Preeminent for winter interest, the Contorted Hazel, or ‘Harry Lauder’s Walking Stick’ all add up to the same beautifully twisted, gnarled branches standing out in the bleak wintertime views.

All of these common names refer to one tree, “Corylus avellana ‘Contorta’ “.

Maybe not everyone will like it, due to the dull summer season foliage and the way Japanese beetles descend upon it whenever they are in the area, but I have grown to love this quirky little ornamental tree.

Unwanted ‘Suckers’ Should Be Removed

Most of the trees on the market are grown as grafts on rootstock and send up “suckers” of untwisted branches. That has been true of mine, although one tree sends up lots more suckers than the other, and I’m not sure why.

Maybe I planted it a bit too deeply or the soil crept up on the root flare, but when suckers do develop it is important to take them out before they get too strong. They can be very vigorous.Simply use loppers to remove them at or below the soil line.

Catkins, Leaves, Twisted Branches

birds eye view of the spring catkins

birds eye view of the spring catkins

The blooms of greenish yellow catkins, dripping down in chains that look like filigree mesh earrings, show in late winter. They are very graceful and artistic for flower arrangements, as are the twirled and twisting branches they hang from.

The green leaves are also a bit contorted, but they are not very attractive. By that time I have a Charles Mills rose that grows up into it and gives the illusion of bright magenta bloom, so I don’t mind.

Japanese Beetles Are Damaging Pests

Before the advent of Japanese beetles in this area it had no pests to speak of, but the hordes of voracious invaders have made browned skeletons of the foliage for the past couple years, and that has to be taken into account when planting this tree, now. I still recommend it for its winter beauty.

You can use partially skeletonized leaves for pressed flower projects- they are quite beautiful used in that way. No cloud without its silver lining, as its said.

Twisted branches and dangling catkins

Twisted branches and dangling catkins

Contorted Hazel Look

A small tree of rounded shape that has dull medium green leaves of crinkly, corrugated texture.

The branches are all contorted into a twisted shapes that curl up and over itself in a pleasingly artistic way. The bark is smooth and gray.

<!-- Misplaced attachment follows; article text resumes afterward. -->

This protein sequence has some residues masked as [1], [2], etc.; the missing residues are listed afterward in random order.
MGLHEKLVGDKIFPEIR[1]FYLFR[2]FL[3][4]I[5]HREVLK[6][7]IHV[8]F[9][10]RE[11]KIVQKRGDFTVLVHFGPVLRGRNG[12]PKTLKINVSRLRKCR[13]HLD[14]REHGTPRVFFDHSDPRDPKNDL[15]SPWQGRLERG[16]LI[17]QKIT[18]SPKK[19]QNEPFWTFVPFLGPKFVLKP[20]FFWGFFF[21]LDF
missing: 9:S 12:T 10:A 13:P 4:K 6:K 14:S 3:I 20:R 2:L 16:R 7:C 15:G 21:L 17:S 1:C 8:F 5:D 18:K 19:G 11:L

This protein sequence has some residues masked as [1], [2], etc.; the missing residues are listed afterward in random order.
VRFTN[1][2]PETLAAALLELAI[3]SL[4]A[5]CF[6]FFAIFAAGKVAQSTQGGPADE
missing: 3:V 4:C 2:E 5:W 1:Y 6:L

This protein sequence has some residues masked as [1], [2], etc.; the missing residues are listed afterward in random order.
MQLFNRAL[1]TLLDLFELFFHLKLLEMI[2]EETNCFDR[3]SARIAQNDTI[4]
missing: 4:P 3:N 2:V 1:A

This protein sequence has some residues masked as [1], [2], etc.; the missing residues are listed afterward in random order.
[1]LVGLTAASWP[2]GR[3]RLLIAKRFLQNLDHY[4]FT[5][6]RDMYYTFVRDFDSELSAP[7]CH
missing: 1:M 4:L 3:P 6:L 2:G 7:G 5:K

The lovely catkins drip like earring strewed upon the branches and of a lively citron color in earliest spring/late winter. The entire tree is gnarled into bumps and turns to about 8 feet or so.

This variety produces nuts called “cobnuts”, but need to determine whether you have a “pollenizer” or a “production” tree- not an issue with the ornamental contorted hazel. I have yet to see a nut on either of my trees.

How To Grow Contorted Filbert

Prefers loamy soil, but not picky, I grow them on clay loam, here. They don’t mind the tough prairie winds that assault my front garden throughout the year. May be grown in partly shaded areas, but better in full sun.

  • 10 to 15 ft. tall and wide
  • Grows slowly
  • Full sun
  • Hardiness Zone: 3 – 9
  • Moist but well-drained soil
  •  Neutral to sweet pH

Growing Tips

Primarily the main attention should be made to keep the water sprouts grubbed out. Other than that this tree needs little to no care.

If you have Japanese beetles in your area, they attack most important trees and flowers, so control them with ‘bacillus thuringiensis’ . More about Bt, here.

Japanese beetles skeletonized the leaves of my hazel trees.

Fun Facts

Contorted hazel branches make artful basket handles if you are weaving your own baskets.

Called “Harry Lauder’s Walking Stick”, Corkscrew Hazel, Contorted Hazelnut, Contorted Filbert, and “Old Man’s Walking Stick”.

You may use this as a container plant surrounded by spring bulbs, or favorite annuals.